Acting Reasonable: Democracy, Authority, and Natural Rights in the Thought of Jacques Maritain | Brian Jones, M.A. | Ignatius Insight | January 17, 2011
After listening to one of Jacques Maritain's last public lectures in 1958, the late Ralph McInerny pondered the greatness of the French philosopher:
He was a saintly man. That is what I sensed as I scuffled through the leaves on my way back from Maritain's last lecture. He loved the truth, but his purpose in life was not to win arguments. He wanted to be wise. Such an odd ambition for a philosopher! He succeeded because he prayed as well as he studied.Whether examining Maritain's philosophic or political works, this reality must always be kept at the forefront. The scientific rationalism that bombarded Maritain and his wife at the Sorbonne led to a near suicide attempt. Yet, it was the pursuit of truth and wisdom that opened them to the discovery of life's greatest tragedy: not to become a saint.
In an age of moral, intellectual, and political disintegration, it is to one such as Maritain that we ought to turn to. Maritain, like the great English statesman St. Thomas More, expresses in thought and life the harmonious link between faith and reason. There comes a realization that Christianity does have legitimate answers to man's fundamental questions concerning his earthly existence. How we ought to act in a given and established political order is at the heart of the Catholic intellectual tradition, and one that Maritain frequently reflects upon with great clarity and substance.
In this essay, I want to show that Maritain's theoretical grounding of democracy and authority in an authentic anthropology of man is necessarily linked with an appropriate understanding of his work in the area of naturallLaw and natural rights. The Natural Law, according to Maritain, is an act of reasonableness that equips man to know the good that must be done and what evils must be avoided (apart from divine revelation). Specifically, I will examine Maritain's metaphysical understanding of "rights" (what type of being we are) and also its relation to ethics and politics (what we ought to do in a given body politic).
Secondly, I want to examine Maritain's distinction in Scholasticism and Politics between the democracy of the individual and the democracy of the person, with a particular emphasis on the relationship between authority and power.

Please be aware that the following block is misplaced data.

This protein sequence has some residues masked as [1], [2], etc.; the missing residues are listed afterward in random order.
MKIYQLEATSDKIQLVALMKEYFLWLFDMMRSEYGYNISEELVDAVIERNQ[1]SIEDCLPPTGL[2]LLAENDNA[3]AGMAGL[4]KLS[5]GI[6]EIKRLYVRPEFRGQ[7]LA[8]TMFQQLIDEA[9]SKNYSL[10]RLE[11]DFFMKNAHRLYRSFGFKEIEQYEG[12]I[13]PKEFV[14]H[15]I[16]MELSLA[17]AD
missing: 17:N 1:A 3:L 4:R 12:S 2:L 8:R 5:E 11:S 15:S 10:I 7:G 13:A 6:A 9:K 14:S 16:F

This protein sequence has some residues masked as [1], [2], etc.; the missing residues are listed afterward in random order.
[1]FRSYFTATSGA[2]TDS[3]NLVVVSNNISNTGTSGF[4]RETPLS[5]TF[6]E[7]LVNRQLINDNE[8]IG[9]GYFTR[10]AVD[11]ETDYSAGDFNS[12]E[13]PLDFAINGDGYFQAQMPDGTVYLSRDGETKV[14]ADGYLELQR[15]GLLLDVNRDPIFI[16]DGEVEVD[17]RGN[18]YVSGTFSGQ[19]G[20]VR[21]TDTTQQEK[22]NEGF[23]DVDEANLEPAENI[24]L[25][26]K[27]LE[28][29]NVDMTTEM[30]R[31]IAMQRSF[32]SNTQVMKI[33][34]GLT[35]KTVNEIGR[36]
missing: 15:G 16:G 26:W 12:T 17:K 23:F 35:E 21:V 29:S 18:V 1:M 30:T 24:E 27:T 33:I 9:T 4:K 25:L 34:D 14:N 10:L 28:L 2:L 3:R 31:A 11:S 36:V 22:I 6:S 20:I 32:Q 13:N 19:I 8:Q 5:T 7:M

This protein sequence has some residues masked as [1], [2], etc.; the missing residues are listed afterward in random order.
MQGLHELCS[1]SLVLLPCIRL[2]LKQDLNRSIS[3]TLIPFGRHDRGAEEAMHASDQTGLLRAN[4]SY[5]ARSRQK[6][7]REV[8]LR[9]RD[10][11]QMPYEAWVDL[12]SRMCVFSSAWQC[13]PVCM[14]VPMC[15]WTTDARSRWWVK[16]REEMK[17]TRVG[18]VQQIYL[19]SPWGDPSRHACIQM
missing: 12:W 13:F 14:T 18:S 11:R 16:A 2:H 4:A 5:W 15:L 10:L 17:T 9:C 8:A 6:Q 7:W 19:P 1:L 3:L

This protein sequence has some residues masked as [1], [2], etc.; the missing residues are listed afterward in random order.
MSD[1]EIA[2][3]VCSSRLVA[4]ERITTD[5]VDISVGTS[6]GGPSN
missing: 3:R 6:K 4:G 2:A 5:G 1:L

While defending Maritain's desire to propose a legitimate theory of natural rights that is capable of synthesizing with a Thomistic understanding of natural law, I also recognize the problems and critiques that a view such as this can merit. Australian theologian Tracey Rowland and David Schindler provide ample critiques of Maritain's use of the so-called "rhetoric of rights." I will analyze a few of their arguments in light of Maritain's insights. In offering these brief and neophyte reflections, I hope to further reveal the dual monumental roles that Maritain personified as a Catholic philosopher: 1) articulating the Catholic faith, or Catholic wisdom in a comprehensive, systematic, and intellectually rigorous manner; and 2) Authentic intellectual engagement with nonbelieving philosophers. 
Maritain provides a rather straightforward definition of the natural law, which is nothing other than the "normalcy of functioning." He states that:
Any kind of existing thing in nature, a plant, a dog, a horse, has its own natural law, that is, the normality of its functioning, the proper way in which, by reason of its specific structure and specific ends, it "should" achieve fullness of being either in its growth or in its behavior. For a thing to function well, it must abide by the internal structures and laws that govern what it is. The judgment of a good car presupposes that we know what a car is in itself (we can call this "carness"). How strange it would be to call this or that car good when it ends up in the shop every two weeks, or refuses to start regularly when you turn the key in the ignition? A car that does not perform as it is supposed to ought to then be discarded or thrown out. It does not do what it should do. My stepfather loves to watch the show "Dog Whisperer" with Caesar Milan. Considering that the true role and enjoyment of animals in our lives has become rather distorted in society, I was very skeptical about the nature of his show. The premise of the series is to have Milan visit families who are concerned about the behavior of their dogs. They are frequently out of control and unable to be taken anywhere in public without fear of possible attacks. I recall one family, distressed by the frequent "misconduct" of their beloved pet, sought Milan's help. At the end of the episode, the family asked Milan how he could be so successful with such an obvious lost cause? His response was remarkable: "I treated him as he truly is, like a dog. You treated him as though he were your son, calling for him to come down to get breakfast in the morning and worried when you didn't hear "be down in a minute."
Maritain realizes that any accurate account of the natural law has two important presuppositions: 1) man has a unique and incommunicable human nature that is intelligible; and 2) that this nature is universal in all men. Man has a nature that is not of his own creation, but one that has been given to him without consultation or want of suggestions. This "ontological structure"  reveals the kind of being that we are: gifted with intelligence and capable of determining our own ends through deductive reasoning or connatural knowledge of what the ends of man are. Maritain highlights the unique interior quality of human nature in comparison to an object such as a piano: